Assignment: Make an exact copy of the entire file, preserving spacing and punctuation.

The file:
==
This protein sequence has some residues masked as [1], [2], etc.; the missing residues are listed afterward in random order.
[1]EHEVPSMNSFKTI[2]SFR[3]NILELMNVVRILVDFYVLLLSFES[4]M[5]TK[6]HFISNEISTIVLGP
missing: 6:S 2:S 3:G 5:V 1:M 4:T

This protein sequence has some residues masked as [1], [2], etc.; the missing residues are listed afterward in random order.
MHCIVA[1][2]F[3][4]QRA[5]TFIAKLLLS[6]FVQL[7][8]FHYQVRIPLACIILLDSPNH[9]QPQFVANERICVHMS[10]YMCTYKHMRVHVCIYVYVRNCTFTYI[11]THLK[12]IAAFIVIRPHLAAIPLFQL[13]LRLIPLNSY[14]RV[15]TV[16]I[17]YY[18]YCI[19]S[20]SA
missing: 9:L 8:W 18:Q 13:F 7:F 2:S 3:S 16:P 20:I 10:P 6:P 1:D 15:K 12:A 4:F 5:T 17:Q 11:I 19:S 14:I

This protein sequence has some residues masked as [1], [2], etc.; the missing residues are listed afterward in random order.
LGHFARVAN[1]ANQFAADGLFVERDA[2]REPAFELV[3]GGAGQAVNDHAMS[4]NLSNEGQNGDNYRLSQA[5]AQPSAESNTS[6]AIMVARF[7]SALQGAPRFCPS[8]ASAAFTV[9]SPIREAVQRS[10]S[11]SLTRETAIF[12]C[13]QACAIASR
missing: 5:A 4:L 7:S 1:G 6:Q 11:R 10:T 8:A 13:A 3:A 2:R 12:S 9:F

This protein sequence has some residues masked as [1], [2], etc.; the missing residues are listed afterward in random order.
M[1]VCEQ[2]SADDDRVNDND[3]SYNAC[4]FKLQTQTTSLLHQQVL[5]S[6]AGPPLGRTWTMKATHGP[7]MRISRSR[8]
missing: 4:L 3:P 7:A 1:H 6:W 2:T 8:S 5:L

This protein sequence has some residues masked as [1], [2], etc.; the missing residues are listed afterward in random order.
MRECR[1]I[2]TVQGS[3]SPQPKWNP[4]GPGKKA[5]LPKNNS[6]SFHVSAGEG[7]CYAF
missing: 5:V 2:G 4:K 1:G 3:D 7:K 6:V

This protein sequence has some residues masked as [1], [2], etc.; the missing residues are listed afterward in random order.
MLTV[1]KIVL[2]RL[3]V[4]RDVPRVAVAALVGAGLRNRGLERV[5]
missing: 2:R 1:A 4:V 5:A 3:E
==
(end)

This protein sequence has some residues masked as [1], [2], etc.; the missing residues are listed afterward in random order.
[1]EHEVPSMNSFKTI[2]SFR[3]NILELMNVVRILVDFYVLLLSFES[4]M[5]TK[6]HFISNEISTIVLGP
missing: 6:S 2:S 3:G 5:V 1:M 4:T

This protein sequence has some residues masked as [1], [2], etc.; the missing residues are listed afterward in random order.
MHCIVA[1][2]F[3][4]QRA[5]TFIAKLLLS[6]FVQL[7][8]FHYQVRIPLACIILLDSPNH[9]QPQFVANERICVHMS[10]YMCTYKHMRVHVCIYVYVRNCTFTYI[11]THLK[12]IAAFIVIRPHLAAIPLFQL[13]LRLIPLNSY[14]RV[15]TV[16]I[17]YY[18]YCI[19]S[20]SA
missing: 9:L 8:W 18:Q 13:F 7:F 2:S 3:S 16:P 20:I 10:P 6:P 1:D 15:K 12:A 4:F 5:T 17:Q 11:I 19:S 14:I

This protein sequence has some residues masked as [1], [2], etc.; the missing residues are listed afterward in random order.
LGHFARVAN[1]ANQFAADGLFVERDA[2]REPAFELV[3]GGAGQAVNDHAMS[4]NLSNEGQNGDNYRLSQA[5]AQPSAESNTS[6]AIMVARF[7]SALQGAPRFCPS[8]ASAAFTV[9]SPIREAVQRS[10]S[11]SLTRETAIF[12]C[13]QACAIASR
missing: 5:A 4:L 7:S 1:G 6:Q 11:R 10:T 8:A 13:A 3:A 2:R 12:S 9:F

This protein sequence has some residues masked as [1], [2], etc.; the missing residues are listed afterward in random order.
M[1]VCEQ[2]SADDDRVNDND[3]SYNAC[4]FKLQTQTTSLLHQQVL[5]S[6]AGPPLGRTWTMKATHGP[7]MRISRSR[8]
missing: 4:L 3:P 7:A 1:H 6:W 2:T 8:S 5:L

This protein sequence has some residues masked as [1], [2], etc.; the missing residues are listed afterward in random order.
MRECR[1]I[2]TVQGS[3]SPQPKWNP[4]GPGKKA[5]LPKNNS[6]SFHVSAGEG[7]CYAF
missing: 5:V 2:G 4:K 1:G 3:D 7:K 6:V

This protein sequence has some residues masked as [1], [2], etc.; the missing residues are listed afterward in random order.
MLTV[1]KIVL[2]RL[3]V[4]RDVPRVAVAALVGAGLRNRGLERV[5]
missing: 2:R 1:A 4:V 5:A 3:E